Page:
Chelsea v Tottenham: Premier League - live! | Premier League

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The corner picks out Koulibaly on the far side of the box and … please do not adjust your sets … he laces across a volley that sends the ball searing into the net! A centre-back! That is a gloooorious finish, and a lead well-earned too!

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Chelsea (3-4-3): Mendy; Silva, Koulibaly, Cucuerella; James, Kante, Jorginho, Loftus-Cheek; Mount, Sterling, Havertz. Subs: Kepa, Pulisic, Chalobah, Broja, Ziyech, Gallagher, Hudson-Odoi, Chilwell.

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Tottenham Hotspur (3-4-3): Lloris; Romero, Dier, Davies; Royal, Bentancur, Hojbjerg, Sessegnon; Kulusevski, Kane, Son. Subs: Forster, Doherty, Sanchez, Gil, Perisic, Richarlison, Moura, Tanganga, Bissouma.

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Referee: Anthony Taylor (Wythenshawe)

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On 16 December 2007, Arsenal played Chelsea and Manchester United visited Anfield, a strange quirk of the fixture calendar magically allowing Sky to keep eyeballs on their channel for near enough an entire day. This uncanny coincidence ceased after a bit and so much the better – but in a way, it seems relevant this afternoon.

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Chelsea v Spurs is one of the great fixtures of English football, oozing animus and history. And because both sides are now pretty good, it comes freighted with greater tension, making a steaming Saturday afternoon in August entirely the wrong place for it. It needs howling wind, driving rain and soul-curdling cold, breath visible in the night air and grown adults performing the sort of ludicrous antics to which sun and summer are unconducive.

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But because we’re back to playing matches at random, where it belongs is where it is, and this should be an absolute belter. Just a few months ago, things looked sketchy for Chelsea, the provenance of Roman Abramovich’s money – and the glory it bought – finally catching up with them, their future as a force apparently imperilled. Except Todd Boehly and mates have, so far, made good on their promises, tossing cash about like confetti and strengthening a squad that was already pretty handy. Whether it’s good enough to contest the league title remains to be seen – this afternoon will tell us a bit about that – but it’s good enough to beat any team on any day, a decent spot in which to be.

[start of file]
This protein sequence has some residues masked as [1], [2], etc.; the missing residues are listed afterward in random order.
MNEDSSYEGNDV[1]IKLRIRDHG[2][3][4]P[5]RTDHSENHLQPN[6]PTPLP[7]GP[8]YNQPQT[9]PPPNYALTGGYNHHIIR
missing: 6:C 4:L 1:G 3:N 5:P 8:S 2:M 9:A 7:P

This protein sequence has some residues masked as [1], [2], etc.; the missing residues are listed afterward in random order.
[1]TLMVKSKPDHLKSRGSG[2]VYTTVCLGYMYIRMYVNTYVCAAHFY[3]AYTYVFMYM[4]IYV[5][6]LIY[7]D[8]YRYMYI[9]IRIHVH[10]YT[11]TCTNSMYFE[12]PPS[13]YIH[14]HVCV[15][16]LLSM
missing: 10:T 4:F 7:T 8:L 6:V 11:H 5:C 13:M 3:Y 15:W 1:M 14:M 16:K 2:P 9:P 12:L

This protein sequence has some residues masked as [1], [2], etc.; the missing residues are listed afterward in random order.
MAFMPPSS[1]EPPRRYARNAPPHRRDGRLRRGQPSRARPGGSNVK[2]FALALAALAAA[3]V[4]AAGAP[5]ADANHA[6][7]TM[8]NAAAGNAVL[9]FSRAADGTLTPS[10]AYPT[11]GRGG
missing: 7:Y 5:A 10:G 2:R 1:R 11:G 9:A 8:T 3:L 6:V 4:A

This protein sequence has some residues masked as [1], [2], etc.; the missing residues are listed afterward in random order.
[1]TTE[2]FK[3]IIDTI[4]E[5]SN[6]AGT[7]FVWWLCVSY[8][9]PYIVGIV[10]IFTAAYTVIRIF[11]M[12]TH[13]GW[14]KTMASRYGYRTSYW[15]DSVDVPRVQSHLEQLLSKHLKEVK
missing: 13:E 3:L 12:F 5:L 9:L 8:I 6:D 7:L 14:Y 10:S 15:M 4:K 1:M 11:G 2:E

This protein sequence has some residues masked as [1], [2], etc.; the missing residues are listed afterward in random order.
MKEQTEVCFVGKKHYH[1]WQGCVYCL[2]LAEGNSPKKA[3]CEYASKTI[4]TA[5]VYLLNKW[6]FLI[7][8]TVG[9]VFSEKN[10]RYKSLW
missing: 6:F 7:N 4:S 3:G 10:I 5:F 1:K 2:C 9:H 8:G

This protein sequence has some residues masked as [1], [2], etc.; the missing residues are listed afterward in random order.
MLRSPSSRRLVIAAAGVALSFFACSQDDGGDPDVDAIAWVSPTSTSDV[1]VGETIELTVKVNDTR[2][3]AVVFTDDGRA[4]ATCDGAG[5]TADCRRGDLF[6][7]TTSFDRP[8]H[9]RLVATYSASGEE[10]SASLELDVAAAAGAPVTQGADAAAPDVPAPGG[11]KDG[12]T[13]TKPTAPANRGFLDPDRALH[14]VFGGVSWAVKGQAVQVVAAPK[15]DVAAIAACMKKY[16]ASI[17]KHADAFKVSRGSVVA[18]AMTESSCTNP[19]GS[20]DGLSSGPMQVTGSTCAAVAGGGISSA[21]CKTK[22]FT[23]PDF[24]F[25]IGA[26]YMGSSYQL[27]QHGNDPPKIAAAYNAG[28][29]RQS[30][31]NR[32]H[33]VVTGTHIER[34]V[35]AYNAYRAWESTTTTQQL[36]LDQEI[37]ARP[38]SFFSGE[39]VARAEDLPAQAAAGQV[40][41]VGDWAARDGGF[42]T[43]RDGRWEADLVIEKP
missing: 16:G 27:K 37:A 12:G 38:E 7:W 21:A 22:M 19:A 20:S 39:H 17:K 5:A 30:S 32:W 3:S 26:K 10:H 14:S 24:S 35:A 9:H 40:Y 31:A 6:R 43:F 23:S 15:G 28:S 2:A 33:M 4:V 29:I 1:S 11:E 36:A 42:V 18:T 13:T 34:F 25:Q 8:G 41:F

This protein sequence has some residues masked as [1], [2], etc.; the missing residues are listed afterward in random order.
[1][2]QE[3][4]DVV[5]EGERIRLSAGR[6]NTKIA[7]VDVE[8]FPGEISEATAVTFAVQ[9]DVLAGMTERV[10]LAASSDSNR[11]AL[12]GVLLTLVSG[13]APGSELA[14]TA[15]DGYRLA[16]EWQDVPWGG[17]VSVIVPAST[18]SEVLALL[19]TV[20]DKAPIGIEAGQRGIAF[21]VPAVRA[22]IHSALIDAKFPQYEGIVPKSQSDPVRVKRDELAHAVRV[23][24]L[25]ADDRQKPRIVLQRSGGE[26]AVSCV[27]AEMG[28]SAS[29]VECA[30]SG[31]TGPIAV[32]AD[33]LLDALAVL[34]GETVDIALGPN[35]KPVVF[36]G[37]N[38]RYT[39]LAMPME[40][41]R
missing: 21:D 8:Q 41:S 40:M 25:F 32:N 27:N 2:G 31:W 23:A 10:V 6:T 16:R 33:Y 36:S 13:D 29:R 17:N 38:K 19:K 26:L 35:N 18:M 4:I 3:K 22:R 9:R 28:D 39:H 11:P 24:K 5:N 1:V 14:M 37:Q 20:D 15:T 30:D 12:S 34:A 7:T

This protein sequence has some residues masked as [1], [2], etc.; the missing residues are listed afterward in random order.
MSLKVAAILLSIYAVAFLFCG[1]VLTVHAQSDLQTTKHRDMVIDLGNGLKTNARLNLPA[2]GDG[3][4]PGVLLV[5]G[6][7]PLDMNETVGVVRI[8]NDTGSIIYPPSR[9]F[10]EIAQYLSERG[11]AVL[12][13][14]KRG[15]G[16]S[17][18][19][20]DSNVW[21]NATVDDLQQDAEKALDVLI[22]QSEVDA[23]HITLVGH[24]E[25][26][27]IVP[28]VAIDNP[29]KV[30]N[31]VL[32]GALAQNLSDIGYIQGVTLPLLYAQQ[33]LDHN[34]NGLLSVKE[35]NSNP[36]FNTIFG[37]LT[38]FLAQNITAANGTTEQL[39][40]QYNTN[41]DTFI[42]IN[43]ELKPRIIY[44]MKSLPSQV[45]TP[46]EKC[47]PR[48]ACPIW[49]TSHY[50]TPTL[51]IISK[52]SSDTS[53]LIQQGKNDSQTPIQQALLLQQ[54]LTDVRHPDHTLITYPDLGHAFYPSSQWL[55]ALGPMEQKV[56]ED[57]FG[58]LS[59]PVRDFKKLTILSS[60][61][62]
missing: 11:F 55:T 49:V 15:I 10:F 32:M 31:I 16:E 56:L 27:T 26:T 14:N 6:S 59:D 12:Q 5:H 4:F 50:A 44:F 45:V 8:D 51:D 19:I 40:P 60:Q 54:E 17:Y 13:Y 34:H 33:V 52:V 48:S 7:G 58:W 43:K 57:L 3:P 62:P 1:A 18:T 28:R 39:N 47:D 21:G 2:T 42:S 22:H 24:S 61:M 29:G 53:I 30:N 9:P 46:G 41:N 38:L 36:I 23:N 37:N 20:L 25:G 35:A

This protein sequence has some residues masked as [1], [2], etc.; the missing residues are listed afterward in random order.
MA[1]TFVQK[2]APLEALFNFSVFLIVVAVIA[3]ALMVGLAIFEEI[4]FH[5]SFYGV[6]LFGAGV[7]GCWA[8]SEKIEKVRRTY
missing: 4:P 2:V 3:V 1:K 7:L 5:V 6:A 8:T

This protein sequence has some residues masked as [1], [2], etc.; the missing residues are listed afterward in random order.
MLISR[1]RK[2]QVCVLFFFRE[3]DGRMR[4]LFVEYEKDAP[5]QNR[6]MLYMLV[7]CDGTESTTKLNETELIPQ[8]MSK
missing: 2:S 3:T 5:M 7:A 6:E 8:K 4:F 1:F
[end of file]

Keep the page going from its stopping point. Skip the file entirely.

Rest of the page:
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Spurs, meanwhile, have also been taken over – but by a manager, not a consortium. Antonio Conte read his situation and played his hand perfectly: a manager of his pedigree, having done the work he’d done, decides to leave because the board won’t back him? The job becomes toxic, players ask to leave and the club is worth less – not what Daniel Levy wants, and definitely not what Joe Lewis wants. So they were forced to invest and – almost against their better judgment – now have a team that looks ready to do something. It’s an absolutely ridiculous state of affairs, but here we are.

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Though both sides are settling and have managers disinclined to take risks, the chances of an expansive encounter are slim. But the intensity of both, coupled with the mutual antipathy in the stands, means that they should treat us to a compelling afternoon nevertheless – however wrong it feels.

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Kick-off: 4.30pm BST

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Key events

24 min Loftus-Cheek advances down the right and crosses, but with Mount poised, Romeros extends a leg in desperation and sees the ball away.

22 min Sessegnon races onto a long ball over the top. I think he’s offside, but he takes it well and his second touch moves him from left-side to central with a chance of shooting. He looks to go across Mendy, who saves with his legs, then the flag goes up.